Today’s U.S. Supreme Court opinion in an argued case: The Court today issued its opinion in Puckett v. United States, No. 07-9712. Justice Antonin Scalia delivered the opinion of the Court, in which the Chief Justice and Justices Anthony M. Kennedy, Clarence Thomas, Ruth Bader Ginsburg, Stephen G. Breyer, and Samuel A. Alito, Jr. joined. Justice David H. Souter issued a dissenting opinion, in which Justice John Paul Stevens joined. You can access the ruling at this link and the oral argument transcript at this link.

Update: The Associated Press reports that “Court rules for government in plea deal dispute.”

Posted at 10:08 AM by Howard Bashman

“Supreme Court hears free-speech case on ‘Hillary: The Movie’; A majority of justices appear to agree that limits on corporate campaign spending violate free speech; The question is whether they will strike down some or all such restrictions.” David G. Savage has this article today in The Los Angeles Times. In addition, the newspaper contains an editorial entitled “Looking at ‘Hillary: The Movie’; Should 1st Amendment protections apply to a documentary critical of Hillary Clinton?

Today in USA Today, Joan Biskupic reports that “High court hears arguments over anti-Clinton film.”

Michael Doyle of McClatchy Newspapers has an article headlined “Political ad or free speech? Anti-Hillary film gets court screening.”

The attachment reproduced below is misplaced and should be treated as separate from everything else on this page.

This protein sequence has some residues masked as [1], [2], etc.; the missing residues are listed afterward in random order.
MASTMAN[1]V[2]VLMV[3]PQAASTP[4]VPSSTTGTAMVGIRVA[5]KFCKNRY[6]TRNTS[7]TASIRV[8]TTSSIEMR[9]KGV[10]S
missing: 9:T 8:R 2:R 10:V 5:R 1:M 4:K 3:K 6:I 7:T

The Washington Times reports that “Justices view ‘Hillary’ movie; Group argues election film not campaign advocacy.”

Bill Mears of reports that “‘Hillary: The Movie’ gets high court attention.”

And Josh Gerstein of reports that “SCOTUS argues anti-Clinton film.”

Posted at 9:40 AM by Howard Bashman

“Security Worries in the Suburbs; Possible Move of Terrorist Suspects To Alexandria for Trial Raises Outcry”: Jerry Markon has this article today in The Washington Post.

Posted at 9:30 AM by Howard Bashman

“Ex-judge fights to have his pension reinstated; A former Creek County judge who was convicted of indecent exposure is asking an Oklahoma County judge to reinstate his judicial retirement pay”: The Tulsa World contains this article today.

Posted at 9:17 AM by Howard Bashman

“Judges for sale”: Today’s edition of The Boston Globe contains an editorial that begins, “How would you like to go into an appeals court if your opponent in the case spent $3 million to help elect one of the judges?”

Posted at 8:42 AM by Howard Bashman

“What Constitutional Rights Should Schoolchildren Have? Two Recent Cases Underscore the Ways in Which Children Are Not Simply Miniature Adults.” Michael C. Dorf has this essay online at FindLaw.

Posted at 8:34 AM by Howard Bashman